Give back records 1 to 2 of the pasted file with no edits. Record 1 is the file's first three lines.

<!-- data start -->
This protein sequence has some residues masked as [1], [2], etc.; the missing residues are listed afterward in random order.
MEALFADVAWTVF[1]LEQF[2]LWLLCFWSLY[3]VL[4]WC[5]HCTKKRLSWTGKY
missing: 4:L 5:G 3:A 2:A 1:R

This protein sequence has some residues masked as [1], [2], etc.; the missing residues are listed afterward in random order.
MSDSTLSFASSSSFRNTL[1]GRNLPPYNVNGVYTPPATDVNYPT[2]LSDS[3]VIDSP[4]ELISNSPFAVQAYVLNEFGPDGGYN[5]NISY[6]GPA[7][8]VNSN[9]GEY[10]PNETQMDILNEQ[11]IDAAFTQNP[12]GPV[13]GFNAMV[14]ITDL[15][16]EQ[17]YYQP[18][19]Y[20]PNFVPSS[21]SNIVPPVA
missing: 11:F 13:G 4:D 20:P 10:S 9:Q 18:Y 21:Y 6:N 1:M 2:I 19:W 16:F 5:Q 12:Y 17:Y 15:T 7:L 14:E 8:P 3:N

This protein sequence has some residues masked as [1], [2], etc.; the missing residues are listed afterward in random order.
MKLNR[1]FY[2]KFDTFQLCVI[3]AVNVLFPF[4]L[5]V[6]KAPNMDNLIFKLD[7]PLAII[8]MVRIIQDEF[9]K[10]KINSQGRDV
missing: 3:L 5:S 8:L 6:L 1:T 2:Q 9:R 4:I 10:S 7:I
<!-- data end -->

This protein sequence has some residues masked as [1], [2], etc.; the missing residues are listed afterward in random order.
MEALFADVAWTVF[1]LEQF[2]LWLLCFWSLY[3]VL[4]WC[5]HCTKKRLSWTGKY
missing: 4:L 5:G 3:A 2:A 1:R

This protein sequence has some residues masked as [1], [2], etc.; the missing residues are listed afterward in random order.
MSDSTLSFASSSSFRNTL[1]GRNLPPYNVNGVYTPPATDVNYPT[2]LSDS[3]VIDSP[4]ELISNSPFAVQAYVLNEFGPDGGYN[5]NISY[6]GPA[7][8]VNSN[9]GEY[10]PNETQMDILNEQ[11]IDAAFTQNP[12]GPV[13]GFNAMV[14]ITDL[15][16]EQ[17]YYQP[18][19]Y[20]PNFVPSS[21]SNIVPPVA
missing: 11:F 13:G 4:D 20:P 10:S 9:Q 18:Y 21:Y 6:N 1:M 2:I 19:W 16:F 5:Q 12:Y 17:Y 15:T 7:L 14:E 8:P 3:N